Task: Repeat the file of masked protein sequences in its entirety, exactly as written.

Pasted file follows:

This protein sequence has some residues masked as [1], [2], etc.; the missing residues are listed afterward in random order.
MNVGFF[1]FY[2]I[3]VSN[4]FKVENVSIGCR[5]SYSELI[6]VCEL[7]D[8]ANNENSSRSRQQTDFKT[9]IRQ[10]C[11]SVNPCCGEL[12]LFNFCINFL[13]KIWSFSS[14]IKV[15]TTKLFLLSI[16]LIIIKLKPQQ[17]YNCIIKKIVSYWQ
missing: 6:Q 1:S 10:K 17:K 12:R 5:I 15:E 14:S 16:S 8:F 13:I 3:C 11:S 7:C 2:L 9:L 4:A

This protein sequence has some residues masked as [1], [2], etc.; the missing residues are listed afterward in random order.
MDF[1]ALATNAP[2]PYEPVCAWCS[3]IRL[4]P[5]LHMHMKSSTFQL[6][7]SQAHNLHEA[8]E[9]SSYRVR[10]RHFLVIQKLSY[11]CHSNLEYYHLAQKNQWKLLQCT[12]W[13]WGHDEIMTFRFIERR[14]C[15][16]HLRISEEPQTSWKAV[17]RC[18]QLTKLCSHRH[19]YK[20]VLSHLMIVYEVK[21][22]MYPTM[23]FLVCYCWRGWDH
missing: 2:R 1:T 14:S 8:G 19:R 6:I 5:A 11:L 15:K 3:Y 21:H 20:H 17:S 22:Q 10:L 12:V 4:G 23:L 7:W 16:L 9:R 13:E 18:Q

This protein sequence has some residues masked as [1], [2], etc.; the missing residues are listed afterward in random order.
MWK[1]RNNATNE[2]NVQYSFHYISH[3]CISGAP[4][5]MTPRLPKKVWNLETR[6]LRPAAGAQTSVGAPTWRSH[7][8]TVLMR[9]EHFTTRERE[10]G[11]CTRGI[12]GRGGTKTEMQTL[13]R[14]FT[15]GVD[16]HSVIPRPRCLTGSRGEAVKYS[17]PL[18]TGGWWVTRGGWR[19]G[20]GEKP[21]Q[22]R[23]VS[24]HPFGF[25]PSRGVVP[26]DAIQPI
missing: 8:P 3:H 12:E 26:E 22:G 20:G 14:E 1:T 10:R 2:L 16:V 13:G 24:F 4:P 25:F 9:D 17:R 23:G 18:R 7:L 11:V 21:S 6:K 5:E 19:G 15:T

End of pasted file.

This protein sequence has some residues masked as [1], [2], etc.; the missing residues are listed afterward in random order.
MNVGFF[1]FY[2]I[3]VSN[4]FKVENVSIGCR[5]SYSELI[6]VCEL[7]D[8]ANNENSSRSRQQTDFKT[9]IRQ[10]C[11]SVNPCCGEL[12]LFNFCINFL[13]KIWSFSS[14]IKV[15]TTKLFLLSI[16]LIIIKLKPQQ[17]YNCIIKKIVSYWQ
missing: 6:Q 1:S 10:K 17:K 12:R 5:I 15:E 14:S 16:S 8:F 13:I 3:C 11:S 7:C 2:L 9:L 4:A

This protein sequence has some residues masked as [1], [2], etc.; the missing residues are listed afterward in random order.
MDF[1]ALATNAP[2]PYEPVCAWCS[3]IRL[4]P[5]LHMHMKSSTFQL[6][7]SQAHNLHEA[8]E[9]SSYRVR[10]RHFLVIQKLSY[11]CHSNLEYYHLAQKNQWKLLQCT[12]W[13]WGHDEIMTFRFIERR[14]C[15][16]HLRISEEPQTSWKAV[17]RC[18]QLTKLCSHRH[19]YK[20]VLSHLMIVYEVK[21][22]MYPTM[23]FLVCYCWRGWDH
missing: 2:R 1:T 14:S 8:G 19:R 6:I 5:A 11:L 15:K 3:Y 21:H 20:H 17:S 22:Q 10:L 12:V 4:G 23:L 7:W 16:L 9:R 13:E 18:Q

This protein sequence has some residues masked as [1], [2], etc.; the missing residues are listed afterward in random order.
MWK[1]RNNATNE[2]NVQYSFHYISH[3]CISGAP[4][5]MTPRLPKKVWNLETR[6]LRPAAGAQTSVGAPTWRSH[7][8]TVLMR[9]EHFTTRERE[10]G[11]CTRGI[12]GRGGTKTEMQTL[13]R[14]FT[15]GVD[16]HSVIPRPRCLTGSRGEAVKYS[17]PL[18]TGGWWVTRGGWR[19]G[20]GEKP[21]Q[22]R[23]VS[24]HPFGF[25]PSRGVVP[26]DAIQPI
missing: 8:P 3:H 12:E 26:E 22:G 20:G 14:E 1:T 10:R 2:L 16:V 13:G 24:F 4:P 25:F 9:D 17:R 23:G 18:R 7:L 11:V 21:S 6:K 5:E 19:G 15:T